When you help other people achieve their goals they become more powerful allies.
Whether you are working on goals that need help or not right now -- reach out to see who else you can help. Maybe they'll reciprocate and maybe they won't -- but there's nothing TO reciprocate unless you help first.
-- doug smith
Leadership Call to Action:
Think about a friend or co-worker who is working on a project that you are not involved with. Sometime in the next week, call them and ask how you can help.
At one time, I was not a patient person. I had things to do, places to go, people to see. If people were slowing me down, it got me upset. If people were taking too long to do what seemed like an easy task, it got me upset.
The problem with having no patience is that you could spend a lot of time being upset. And what does that give you?
I've been working on it. While leaders may benefit from some impatience (are you done yet?) they truly need patience to achieve their mission. The big goals, the vision, the mission - all that takes time and patience. Let the butterfly work its own way out of the cocoon. Let the plant grow. Let your team member learn how to do what they need to do (even when, not if, it takes longer than it would have taken you.)
Patience takes practice.
How do you practice? Every time you feel impatient, breathe and whisper to yourself "ah...this is a patience growing opportunity."
I’m numb to judgement — even my own judgement of myself. I know I’m doing the best I can. Judging yourself is a huge vulnerability because everyone else is already doing it for you. And if you’re not in that place, you’ve got no shot. Everybody else sucks at stuff too. ~ Gary Vaynerchuck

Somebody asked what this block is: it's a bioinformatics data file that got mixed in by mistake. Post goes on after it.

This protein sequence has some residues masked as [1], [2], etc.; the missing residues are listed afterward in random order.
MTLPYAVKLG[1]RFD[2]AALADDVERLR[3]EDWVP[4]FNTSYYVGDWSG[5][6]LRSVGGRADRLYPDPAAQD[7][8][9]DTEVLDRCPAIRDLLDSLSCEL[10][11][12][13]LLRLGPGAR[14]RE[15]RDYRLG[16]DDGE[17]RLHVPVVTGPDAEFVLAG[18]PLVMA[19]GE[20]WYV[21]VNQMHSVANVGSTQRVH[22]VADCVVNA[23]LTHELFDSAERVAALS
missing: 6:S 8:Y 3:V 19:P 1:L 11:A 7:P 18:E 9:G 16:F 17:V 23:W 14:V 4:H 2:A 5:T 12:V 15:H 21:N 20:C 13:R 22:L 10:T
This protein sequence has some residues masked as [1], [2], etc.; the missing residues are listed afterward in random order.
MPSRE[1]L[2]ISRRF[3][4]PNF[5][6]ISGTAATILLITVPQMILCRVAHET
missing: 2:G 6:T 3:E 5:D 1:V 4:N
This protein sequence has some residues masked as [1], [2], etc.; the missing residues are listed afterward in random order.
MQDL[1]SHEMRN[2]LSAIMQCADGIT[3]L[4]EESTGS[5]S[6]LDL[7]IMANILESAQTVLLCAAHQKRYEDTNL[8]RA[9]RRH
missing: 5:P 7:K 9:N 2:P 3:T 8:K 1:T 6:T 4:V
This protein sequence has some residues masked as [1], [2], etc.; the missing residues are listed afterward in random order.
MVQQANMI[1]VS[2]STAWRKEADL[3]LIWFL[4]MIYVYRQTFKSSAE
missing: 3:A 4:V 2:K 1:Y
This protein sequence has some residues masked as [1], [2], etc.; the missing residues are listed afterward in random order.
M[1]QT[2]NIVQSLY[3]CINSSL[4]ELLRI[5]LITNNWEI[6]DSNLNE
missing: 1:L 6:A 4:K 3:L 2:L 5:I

I'm sure that if I took a look back at my writings from this time of year for the last few years, my messaging to myself would be pretty much the same.
New Year's day is just one more day on the calendar. January 1st does not bring new a new beginning to my life.
The idea that this upcoming year will some how magically be better than the last one is silly to me.
Simply put, I wake up each day with the knowledge that I will work hard at being better today than I was yesterday. Just that simple.
Every day is an opportunity to create a better version of me than I was the day before. Therefore, it is only logical that by doing this, this year will see an improved version of David of last year.